At the time, I assumed it was a blip; a kind of midlife crisis. But at our twenty-five- and thirty-year reunions,the problems were worse. One of our classmates — Jeffrey Skilling — had landed in jail for his role in the Enron scandal.

The Jeffrey Skilling I knew of from our years at HBS was a good man. He was smart, he worked hard, he loved his family. He had been one of the youngest partners in McKinsey & Co.'s history and later went on to earn more than $100 million in a single year as Enron's CEO. But simultaneously, his private life was not as successful: his first marriage ended in divorce. I certainly didn't recognize the finance shark depicted in the media as he became increasingly prominent. And yet when his entire career unraveled with his conviction on multiple federal felony charges relating to Enron's financial collapse, it not only shocked me that he had gone wrong, but how spectacularly he had done so. Something had clearly sent him off in the wrong direction.

Personal dissatisfaction, family failures, professional struggles, even criminal behavior — these problems weren't limited to my classmates at HBS. I saw the same thing happen to my classmates in the years after we completed our studies as Rhodes Scholars at Oxford University. To be given that opportunity, my classmates had to have demonstrated extraordinary academic excellence; superior performance in extracurricular activities such as sports, politics, or writing; and significant contributions to their communities. These were well-rounded, accomplished people who clearly had much to offer the world.

But as the years went by, some of my thirty-two Rhodes classmates also experienced similar disappointments. One played a prominent role in a major insider trading scandal, as recounted in the book Den of Thieves. Another ended up in jail because of a sexual relationship with a teenager who had worked on his political campaign. He was married with three children at the time. One who I thought was destined for greatness in his professional and family spheres has struggled in both — including more than one divorce.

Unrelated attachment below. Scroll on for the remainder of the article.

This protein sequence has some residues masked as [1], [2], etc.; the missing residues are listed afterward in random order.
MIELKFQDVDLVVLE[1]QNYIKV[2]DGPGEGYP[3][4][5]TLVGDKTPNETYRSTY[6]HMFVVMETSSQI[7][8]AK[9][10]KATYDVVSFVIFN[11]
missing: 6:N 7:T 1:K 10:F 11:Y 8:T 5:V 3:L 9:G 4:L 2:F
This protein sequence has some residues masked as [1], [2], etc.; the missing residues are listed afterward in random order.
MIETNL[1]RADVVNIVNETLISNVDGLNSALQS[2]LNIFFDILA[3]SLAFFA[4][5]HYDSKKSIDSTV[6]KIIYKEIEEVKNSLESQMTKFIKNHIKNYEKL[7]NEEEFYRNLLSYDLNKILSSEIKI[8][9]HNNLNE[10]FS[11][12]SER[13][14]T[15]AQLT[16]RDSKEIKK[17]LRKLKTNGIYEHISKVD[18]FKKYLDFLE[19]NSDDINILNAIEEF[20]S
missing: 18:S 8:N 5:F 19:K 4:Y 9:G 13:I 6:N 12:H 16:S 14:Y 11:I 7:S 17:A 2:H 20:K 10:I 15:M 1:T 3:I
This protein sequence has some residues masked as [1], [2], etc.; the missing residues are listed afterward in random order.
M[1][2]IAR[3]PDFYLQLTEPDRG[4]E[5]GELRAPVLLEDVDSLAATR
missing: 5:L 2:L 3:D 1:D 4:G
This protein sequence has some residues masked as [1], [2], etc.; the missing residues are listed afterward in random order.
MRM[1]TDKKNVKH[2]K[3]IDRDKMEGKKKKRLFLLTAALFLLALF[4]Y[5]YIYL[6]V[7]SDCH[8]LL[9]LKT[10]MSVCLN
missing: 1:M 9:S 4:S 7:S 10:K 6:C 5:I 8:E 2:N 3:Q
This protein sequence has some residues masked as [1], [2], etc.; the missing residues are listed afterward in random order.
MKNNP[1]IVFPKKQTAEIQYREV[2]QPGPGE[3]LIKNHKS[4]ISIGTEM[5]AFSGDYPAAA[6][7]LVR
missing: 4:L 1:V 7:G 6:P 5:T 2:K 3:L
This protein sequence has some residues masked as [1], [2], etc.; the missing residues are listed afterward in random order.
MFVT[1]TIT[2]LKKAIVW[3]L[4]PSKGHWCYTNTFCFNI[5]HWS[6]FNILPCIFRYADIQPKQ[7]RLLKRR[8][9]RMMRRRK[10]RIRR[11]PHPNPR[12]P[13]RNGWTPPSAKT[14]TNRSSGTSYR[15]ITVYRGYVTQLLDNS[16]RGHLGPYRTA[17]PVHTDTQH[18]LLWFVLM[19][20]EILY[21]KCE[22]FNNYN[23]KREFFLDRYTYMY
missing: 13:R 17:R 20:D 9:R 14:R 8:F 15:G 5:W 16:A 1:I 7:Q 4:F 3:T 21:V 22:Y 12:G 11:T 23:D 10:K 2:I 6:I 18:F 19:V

I know for sure that none of these people graduated with a deliberate strategy to get divorced or lose touch with their childrenmuch less to end up in jail. Yet this is the exact strategy that too many ended up implementing.

I don't want to mislead you. Alongside these disappointments, there are many of my classmates who have led exemplary personal lives; they have truly been an inspiration to me. But our lives are not over, and the lives of our children are just now unfolding. Understanding what causes the problems that trapped some of my classmates is important not just for those who have come off the path that they had planned to follow but for those whose lives are still on the right pathas well as those whose journeys are just beginning. We all are vulnerable to the forces and decisions that have derailed too many.